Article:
Investing in cryptocurrencies carries risks of its own. Apart from the highly volatile price, investors who store their funds on external wallets (and not exchanges) need to save and protect the information that will enable them to access the assets.
In case someone loses their private keys (essentially a password for the wallet), this could spell disaster. Such could be the case with Stefan Thomas and his bitcoins worth more than $240 million.
7,002 Bitcoins Could Be Forever Lost
The NY Times recently covered the story of the German-born programmer living in San Francisco. Back in 2011, he produced an educational video called “What is Bitcoin?” for another BTC fan, who sent him 7,002 bitcoins for his services.
However, Thomas didn’t pay much attention to his new holdings as they had a little-to-no value at the time, and he lost the digital keys to the wallet. But in the following ten years, bitcoin’s price has exploded, and the 7,002 coins are now worth about $240 million.
As such, Thomas has made several attempts to access the funds. The wallet, called IronKey, allows users ten attempts to guess the password. If they fail, it will encrypt the content forever. Thomas has already used eight of his most commonly used passwords but hasn’t succeeded.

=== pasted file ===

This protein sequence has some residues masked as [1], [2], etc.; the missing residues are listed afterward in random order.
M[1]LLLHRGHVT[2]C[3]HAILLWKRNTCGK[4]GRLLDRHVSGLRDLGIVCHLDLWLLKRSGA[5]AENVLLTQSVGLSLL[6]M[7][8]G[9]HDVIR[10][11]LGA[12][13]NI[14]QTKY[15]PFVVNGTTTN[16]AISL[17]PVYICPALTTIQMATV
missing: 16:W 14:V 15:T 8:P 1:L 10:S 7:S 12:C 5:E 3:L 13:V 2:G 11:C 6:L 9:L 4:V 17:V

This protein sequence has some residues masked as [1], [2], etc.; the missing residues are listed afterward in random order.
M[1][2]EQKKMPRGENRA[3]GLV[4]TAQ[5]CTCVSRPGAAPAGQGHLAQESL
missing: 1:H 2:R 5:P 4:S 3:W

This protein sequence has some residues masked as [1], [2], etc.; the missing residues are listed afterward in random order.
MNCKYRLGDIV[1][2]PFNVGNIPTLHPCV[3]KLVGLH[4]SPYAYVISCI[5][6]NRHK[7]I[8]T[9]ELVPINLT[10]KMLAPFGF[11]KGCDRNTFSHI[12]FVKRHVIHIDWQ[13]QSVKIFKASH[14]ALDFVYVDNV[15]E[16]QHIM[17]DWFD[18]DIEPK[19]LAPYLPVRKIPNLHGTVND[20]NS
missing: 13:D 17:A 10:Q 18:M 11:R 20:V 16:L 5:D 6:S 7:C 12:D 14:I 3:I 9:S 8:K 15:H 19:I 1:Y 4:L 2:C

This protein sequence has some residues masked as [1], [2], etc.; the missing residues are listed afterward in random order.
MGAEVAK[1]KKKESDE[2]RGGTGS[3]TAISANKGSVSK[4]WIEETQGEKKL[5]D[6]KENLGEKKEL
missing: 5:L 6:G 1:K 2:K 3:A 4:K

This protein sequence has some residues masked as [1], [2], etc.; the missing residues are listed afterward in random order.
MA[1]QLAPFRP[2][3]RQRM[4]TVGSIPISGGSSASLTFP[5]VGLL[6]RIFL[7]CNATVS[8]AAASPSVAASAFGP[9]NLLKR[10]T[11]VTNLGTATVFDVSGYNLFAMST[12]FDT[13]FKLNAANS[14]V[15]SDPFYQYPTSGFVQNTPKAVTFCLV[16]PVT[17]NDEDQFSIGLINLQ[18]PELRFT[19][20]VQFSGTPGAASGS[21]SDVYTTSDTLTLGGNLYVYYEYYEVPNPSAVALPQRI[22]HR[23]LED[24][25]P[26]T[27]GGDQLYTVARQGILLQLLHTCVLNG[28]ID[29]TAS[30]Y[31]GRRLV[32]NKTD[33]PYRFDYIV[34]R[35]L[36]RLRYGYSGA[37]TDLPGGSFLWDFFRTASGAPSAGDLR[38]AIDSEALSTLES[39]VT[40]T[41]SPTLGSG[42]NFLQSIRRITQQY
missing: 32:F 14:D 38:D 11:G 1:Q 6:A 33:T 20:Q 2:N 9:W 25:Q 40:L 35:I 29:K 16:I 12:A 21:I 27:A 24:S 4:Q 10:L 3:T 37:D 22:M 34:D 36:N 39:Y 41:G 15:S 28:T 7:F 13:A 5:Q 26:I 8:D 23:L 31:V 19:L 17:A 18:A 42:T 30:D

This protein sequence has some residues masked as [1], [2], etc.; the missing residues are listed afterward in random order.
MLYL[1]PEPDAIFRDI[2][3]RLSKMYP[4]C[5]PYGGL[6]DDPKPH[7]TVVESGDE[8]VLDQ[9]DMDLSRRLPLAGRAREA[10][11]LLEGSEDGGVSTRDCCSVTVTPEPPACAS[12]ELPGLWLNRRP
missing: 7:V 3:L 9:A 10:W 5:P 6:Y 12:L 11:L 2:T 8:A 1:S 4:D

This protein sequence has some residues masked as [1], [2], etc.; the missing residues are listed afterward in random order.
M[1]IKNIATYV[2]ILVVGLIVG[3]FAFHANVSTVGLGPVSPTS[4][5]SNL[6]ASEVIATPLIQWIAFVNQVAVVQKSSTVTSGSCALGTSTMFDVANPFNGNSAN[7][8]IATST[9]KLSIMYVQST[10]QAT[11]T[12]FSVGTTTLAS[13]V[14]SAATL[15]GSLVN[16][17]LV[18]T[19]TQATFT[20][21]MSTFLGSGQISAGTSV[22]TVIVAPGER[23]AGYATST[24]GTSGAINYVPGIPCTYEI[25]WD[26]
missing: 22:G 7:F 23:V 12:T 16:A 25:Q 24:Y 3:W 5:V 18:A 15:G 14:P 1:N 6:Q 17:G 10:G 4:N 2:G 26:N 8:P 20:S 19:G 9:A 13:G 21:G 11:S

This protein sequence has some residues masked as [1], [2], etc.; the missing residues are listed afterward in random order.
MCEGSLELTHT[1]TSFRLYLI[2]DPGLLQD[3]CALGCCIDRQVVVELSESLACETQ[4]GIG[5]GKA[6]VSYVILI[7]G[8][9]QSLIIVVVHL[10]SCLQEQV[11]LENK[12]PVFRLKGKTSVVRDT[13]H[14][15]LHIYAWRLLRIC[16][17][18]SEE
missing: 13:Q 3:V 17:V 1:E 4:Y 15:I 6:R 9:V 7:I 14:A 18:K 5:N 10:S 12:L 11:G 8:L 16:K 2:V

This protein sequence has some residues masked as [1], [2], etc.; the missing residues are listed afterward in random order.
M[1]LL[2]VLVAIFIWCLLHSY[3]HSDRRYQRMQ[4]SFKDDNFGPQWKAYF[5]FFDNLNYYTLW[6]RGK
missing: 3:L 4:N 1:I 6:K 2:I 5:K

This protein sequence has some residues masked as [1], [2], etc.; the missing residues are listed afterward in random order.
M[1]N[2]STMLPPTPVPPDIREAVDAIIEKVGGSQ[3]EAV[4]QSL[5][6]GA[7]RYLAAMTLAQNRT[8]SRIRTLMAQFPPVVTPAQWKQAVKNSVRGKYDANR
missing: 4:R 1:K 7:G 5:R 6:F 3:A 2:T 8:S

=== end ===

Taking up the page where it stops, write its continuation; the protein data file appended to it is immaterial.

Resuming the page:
“I would just lay in bed and think about it. Then, I would go to the computer with some new strategy, and it wouldn’t work, and I would be desperate again.”
From Desperation To Blame To Acceptance
After his latest desperation phase following another unsuccessful attempt, Thomas would blame the unique nature in which bitcoin operates. He blasted the famous narrative “be your own bank,” which carries significant risks in similar situations.
“This whole idea of being your own bank – let me put it this way: Do you make your own shoes? The reason we have banks is that we don’t want to deal with all those things that banks do.”
He added that if banks’ customers have issues accessing their funds, they could quickly turn to the institution and get help. In contrast, the decentralized nature of BTC, meaning there’s no central authority behind it, lacks such services.
While some, such as Thomas, see this as a disadvantage, others believe that it allows them to freely access their funds from any part of the world with just an internet connection.
Although Thomas has two more attempts left at guessing his password, he has already entered the last phase of the five stages of dealing with grief – acceptance.
“I got to a point where I said to myself, ‘Let it be in the past, just for your own mental health.’”